natives pretend to be companions, upon the authority of their dogskin waistcoats; but a council that has been held on purpose has declared their pretensions impertinent. Patapan has lately taken wife unto him, as ugly as he is genteel, but of a very great family, being the direct heiress of Canis Scaliger, Lord of Yerona: which, principality we design to seize a la Prussienne; that is, as soon as ever we shall have persuaded the republic of Venice that we are the best friends they have in the world8. Adieu, dear child !
P.S. I left my subscriptions for Middleton's Tully with Mr. Selwyn; I won't trouble him, but I wish you would take care and get the books, if Mr. S. has kept the list.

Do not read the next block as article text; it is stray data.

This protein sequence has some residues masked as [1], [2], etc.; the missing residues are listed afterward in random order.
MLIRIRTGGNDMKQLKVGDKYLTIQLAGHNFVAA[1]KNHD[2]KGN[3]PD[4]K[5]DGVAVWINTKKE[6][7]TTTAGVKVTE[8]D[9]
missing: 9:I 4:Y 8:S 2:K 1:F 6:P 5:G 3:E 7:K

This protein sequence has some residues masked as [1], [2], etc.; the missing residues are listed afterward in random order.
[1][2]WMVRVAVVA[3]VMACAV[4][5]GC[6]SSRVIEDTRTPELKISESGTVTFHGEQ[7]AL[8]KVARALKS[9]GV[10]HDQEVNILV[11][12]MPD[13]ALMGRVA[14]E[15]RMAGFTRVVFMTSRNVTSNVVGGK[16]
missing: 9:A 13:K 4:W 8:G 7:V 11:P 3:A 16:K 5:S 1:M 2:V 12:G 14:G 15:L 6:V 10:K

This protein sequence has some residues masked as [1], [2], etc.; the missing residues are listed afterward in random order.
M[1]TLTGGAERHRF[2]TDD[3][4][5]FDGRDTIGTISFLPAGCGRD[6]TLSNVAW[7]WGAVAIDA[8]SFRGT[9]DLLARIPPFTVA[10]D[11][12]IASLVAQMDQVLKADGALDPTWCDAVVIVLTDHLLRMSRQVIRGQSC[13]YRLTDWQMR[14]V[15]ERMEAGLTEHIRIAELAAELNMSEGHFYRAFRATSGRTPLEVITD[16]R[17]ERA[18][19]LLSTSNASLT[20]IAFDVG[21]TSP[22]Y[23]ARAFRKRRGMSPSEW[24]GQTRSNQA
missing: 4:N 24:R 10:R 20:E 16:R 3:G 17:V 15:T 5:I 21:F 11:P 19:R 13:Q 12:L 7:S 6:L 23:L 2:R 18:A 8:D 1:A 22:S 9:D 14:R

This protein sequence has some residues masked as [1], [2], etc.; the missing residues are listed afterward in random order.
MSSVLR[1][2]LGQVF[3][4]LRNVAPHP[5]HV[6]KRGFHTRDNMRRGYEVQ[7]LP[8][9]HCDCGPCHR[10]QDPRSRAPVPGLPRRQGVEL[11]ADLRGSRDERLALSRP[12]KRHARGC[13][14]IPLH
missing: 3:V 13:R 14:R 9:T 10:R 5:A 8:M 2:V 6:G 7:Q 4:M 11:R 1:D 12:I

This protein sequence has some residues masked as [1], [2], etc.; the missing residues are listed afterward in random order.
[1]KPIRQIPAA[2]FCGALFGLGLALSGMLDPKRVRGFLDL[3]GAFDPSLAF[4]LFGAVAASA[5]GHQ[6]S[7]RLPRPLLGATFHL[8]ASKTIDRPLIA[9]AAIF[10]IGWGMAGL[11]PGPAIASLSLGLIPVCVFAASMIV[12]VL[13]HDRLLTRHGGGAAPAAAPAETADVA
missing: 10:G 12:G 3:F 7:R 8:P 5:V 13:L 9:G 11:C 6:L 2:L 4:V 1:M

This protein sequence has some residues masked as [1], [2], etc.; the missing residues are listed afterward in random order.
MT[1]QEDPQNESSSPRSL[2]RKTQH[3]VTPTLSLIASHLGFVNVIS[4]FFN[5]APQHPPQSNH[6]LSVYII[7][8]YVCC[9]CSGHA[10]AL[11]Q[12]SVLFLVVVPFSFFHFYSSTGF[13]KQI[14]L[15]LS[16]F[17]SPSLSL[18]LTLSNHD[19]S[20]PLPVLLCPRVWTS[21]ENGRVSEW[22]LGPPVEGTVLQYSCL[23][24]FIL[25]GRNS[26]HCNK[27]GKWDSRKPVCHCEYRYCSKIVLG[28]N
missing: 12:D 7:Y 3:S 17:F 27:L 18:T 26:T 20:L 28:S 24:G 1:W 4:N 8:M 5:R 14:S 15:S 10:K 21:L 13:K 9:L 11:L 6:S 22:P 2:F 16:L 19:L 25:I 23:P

40. To RICHARD WEST.
DEAE WEST, Reggio, May 10,1741. N.S.
I have received the end of your first act \ and now will tell you sincerely what I think of it, If I was not so pleased with the beginning as I usually am with your compositions, believe me the part of Pausanias has charmed me. There is all imaginable art joined with all requisite simplicity ; and a simplicity, I think, much preferable to that in the scenes of Cleodora and Argilius. Forgive me, if I say they do not talk laconic but low English ; in her, who is Persian too, there would admit more heroic. But for the whole part of Pausanias, 'tis great and well worked up, and the art that is seen seems to proceed from his head, not from the author's. As I am very desirous you should con-
8 Frederick II, King of Prussia, having duped the Queen of Hungary by professions of warm friendship and support, suddenly advanced into
Silesia at the head of 80,000 men.
LETTER 40.—1 The first act of West's tragedy Pausanias.